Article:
RP: What’s the scariest thing that happened to you or someone you know on BART?
CF: People have been directly physically assaulted.
It’s not an easy job and there’s a lot of things that management can do to say we’re all on the same team, to make it a better place for everybody, especially the folks that are there day to day. Whether it’s the station agents, train operators or the other folks that are in the stations all day, the system service folks, the folks who clean, fixing the elevators, escalators, they get assaulted too. I’ve seen a guy like five times as big as me and he carries big wrenches. He’s working on escalators and they threaten him. So it’s kind of serious up there.
RP: What do you think would make the system safer?
CF: I think a change in the culture. The board of directors is publicly elected and that’s our opportunity to get some folks in there that really have the best interest of everybody in mind, who aren’t trying to alienate the workers, or the community. But that’s gotta spill onto management. Management is the one day-to-day who is responsible for what they say to the public and, and how they treat the folks that work there. And there’s a lot you can do to really treat folks fairly. Respect the work that they do, the knowledge that they have from doing that work every day that can boost morale, listening to the workers so that you can do something about what they’re talking about rather than ignoring it.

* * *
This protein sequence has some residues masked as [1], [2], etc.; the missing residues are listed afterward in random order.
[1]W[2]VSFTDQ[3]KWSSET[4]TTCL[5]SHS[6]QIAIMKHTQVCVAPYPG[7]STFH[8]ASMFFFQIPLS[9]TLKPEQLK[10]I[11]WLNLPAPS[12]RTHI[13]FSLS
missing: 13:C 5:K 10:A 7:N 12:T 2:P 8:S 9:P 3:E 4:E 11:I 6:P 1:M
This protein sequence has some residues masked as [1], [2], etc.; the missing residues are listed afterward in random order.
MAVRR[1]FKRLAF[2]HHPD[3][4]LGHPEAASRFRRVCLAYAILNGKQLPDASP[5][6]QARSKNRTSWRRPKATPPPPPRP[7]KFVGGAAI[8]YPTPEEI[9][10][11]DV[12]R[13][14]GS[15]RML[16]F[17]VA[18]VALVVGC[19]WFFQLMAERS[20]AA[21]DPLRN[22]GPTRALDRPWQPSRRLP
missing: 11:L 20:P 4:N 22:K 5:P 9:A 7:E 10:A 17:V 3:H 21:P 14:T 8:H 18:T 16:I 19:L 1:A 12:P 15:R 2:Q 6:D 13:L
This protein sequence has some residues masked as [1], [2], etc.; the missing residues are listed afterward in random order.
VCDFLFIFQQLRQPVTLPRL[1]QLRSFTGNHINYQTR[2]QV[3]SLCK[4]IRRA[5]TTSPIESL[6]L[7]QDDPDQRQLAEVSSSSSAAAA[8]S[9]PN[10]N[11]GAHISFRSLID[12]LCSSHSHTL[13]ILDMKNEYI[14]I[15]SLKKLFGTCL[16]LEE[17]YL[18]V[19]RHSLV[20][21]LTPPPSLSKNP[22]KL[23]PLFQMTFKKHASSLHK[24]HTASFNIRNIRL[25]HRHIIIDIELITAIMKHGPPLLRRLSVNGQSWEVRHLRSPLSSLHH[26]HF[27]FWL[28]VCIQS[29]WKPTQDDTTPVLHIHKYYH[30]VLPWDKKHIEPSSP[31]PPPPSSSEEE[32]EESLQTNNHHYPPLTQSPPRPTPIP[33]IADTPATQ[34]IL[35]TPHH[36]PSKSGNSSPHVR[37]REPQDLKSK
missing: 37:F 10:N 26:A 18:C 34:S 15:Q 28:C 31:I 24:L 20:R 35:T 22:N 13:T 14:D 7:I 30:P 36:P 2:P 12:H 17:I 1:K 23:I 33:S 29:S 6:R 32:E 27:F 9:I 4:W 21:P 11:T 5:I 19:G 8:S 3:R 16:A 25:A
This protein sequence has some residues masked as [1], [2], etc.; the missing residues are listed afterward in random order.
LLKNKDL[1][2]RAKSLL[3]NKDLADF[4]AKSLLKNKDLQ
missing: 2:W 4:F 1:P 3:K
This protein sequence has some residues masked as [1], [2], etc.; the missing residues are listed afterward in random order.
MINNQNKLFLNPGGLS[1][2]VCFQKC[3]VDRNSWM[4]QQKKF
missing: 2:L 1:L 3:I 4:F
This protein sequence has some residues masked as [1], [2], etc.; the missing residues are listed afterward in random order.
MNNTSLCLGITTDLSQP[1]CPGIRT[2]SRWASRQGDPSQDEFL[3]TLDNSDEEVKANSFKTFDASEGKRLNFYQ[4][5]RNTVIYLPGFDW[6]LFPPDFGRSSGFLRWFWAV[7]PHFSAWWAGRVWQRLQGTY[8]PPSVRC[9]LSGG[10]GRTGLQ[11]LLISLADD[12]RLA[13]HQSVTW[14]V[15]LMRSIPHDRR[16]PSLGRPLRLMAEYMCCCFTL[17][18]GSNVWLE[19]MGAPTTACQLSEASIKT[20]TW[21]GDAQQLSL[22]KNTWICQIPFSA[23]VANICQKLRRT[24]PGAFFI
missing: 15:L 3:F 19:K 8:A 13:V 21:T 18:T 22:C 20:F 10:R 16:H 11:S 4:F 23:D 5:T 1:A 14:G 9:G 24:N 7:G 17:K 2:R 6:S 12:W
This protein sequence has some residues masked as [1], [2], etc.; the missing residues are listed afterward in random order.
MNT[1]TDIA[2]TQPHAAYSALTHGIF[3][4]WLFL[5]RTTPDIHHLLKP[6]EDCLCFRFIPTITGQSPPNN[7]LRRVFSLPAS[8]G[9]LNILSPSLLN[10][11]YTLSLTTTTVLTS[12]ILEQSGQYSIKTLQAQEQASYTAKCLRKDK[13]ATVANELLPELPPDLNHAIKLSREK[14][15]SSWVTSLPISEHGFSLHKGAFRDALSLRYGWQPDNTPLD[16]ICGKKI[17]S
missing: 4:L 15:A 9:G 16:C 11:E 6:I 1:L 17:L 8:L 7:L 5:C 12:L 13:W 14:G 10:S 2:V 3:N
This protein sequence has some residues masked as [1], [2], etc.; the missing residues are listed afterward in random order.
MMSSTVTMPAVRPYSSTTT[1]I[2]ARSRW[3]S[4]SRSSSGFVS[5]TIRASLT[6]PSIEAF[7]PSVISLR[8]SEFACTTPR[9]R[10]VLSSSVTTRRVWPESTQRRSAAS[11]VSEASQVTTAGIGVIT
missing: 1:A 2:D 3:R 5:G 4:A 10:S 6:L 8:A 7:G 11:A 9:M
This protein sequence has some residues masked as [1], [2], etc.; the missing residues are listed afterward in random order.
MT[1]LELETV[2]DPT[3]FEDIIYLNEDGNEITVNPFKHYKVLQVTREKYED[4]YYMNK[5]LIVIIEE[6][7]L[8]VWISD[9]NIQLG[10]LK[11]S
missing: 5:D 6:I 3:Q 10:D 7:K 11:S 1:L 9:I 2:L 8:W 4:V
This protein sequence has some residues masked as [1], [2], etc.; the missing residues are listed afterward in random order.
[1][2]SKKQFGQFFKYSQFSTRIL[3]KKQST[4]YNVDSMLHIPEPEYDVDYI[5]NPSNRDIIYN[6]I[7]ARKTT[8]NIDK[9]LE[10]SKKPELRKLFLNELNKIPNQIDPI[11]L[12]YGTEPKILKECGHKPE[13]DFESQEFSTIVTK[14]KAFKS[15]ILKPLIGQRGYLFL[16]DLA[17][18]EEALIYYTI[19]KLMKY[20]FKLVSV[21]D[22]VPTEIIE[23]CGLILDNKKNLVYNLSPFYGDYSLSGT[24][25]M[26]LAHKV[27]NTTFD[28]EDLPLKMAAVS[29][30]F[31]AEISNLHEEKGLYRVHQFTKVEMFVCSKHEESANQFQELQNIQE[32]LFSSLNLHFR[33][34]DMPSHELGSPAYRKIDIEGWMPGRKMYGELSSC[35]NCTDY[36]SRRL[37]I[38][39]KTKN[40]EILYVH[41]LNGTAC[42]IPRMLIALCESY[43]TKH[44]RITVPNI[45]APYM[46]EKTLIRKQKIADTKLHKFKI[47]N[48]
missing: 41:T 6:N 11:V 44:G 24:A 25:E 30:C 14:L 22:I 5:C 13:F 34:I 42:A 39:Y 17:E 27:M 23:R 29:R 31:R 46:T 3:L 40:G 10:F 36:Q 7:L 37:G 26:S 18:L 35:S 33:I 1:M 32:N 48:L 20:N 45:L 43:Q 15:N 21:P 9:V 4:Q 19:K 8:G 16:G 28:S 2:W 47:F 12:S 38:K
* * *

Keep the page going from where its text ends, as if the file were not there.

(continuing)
RP: Is that happening now?
CF: That’s one of the things we’re trying to work on. You can go talk to a lot of frontline workers and they’ll tell you, ‘What’s the point even writing up a form that something needs to get fixed or is a safety issue, ’cause it’s not gonna get addressed?’
RP: What do you love about BART?
CF: My coworkers. You’re dealing with some real folks there. It’s hard to get a job in the Bay Area that allows you to raise a family. BART has hired some decent folks. When I came on I was really impressed that they were trying to hire folks that have life experience. Because at BART, you have to be able to deal with real-life situations. It’s doesn’t matter how well you did on a test.